For instance, for most fights, you can set how violent it is. For conversations, you can generally pick what mood the speaker and listener are in.
The problem with the movie making aspect is the limited control you have. Generally speaking, you can't pick where on the set the scene is taking place. In a few cases you get to pick 2 or 3 places, but most of the time you are stuck to one spot.
This can cause problems when you find scenes you want to string together, but occur in different parts of the set. This can be maddening because there are very obvious scenes that should fit together, but can't.
Similarly, it's hard to match actions together, particularly if they involve props (or at least guns). For instance, for the first movie I made from scratch, I wanted to have an actor enter a graveyard with a shotgun to try to save an actress from being bitten by a vampires. But woops, there's no scene to enter the graveyard with a shotgun. So I picked the scene to have him enter with a rifle. But then there was no scene for him to walk up the graveyard hill with the rifle. Only a pistol. And then I found out the whole thing was a moot point, since the only scene involving a vampire biting someone could only take place in front of the cemetery, not inside.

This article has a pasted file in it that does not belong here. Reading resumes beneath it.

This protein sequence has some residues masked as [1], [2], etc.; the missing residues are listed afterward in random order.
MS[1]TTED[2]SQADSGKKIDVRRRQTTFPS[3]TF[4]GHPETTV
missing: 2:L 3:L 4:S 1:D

So I stopped trying to make up movies in advance, but simply go with the flow so to speak, and simply try to pick a set and put together actions that can fit together. And then try to explain them. This is actually fairly fun, but not nearly as fun as making a movie the way you want. (Though this is perhaps how a real Hollywood writer feels, watching the powers that be mangle his vision).
Even then, most of the scenes simply don't fit together well. There are jumps in placement. Like the actors will be at one place in one scene, then in your next scene they will be in slightly different place, or in a different pose.
Also, you have to change the settings on the set for every scene you do. For instance, if you are using a particular type of gun, like an .44 Magnum Revolver, you have to click on "Props", then click on "Pistols", then pick the .44 from the list. Or if you have a car in the scene, you have to click on props, and change the car every time. (Also curiously, this game is sponsored by Chrysler, so you get some generic cars and some specific Chrysler models. Same with phones, they are all from some company).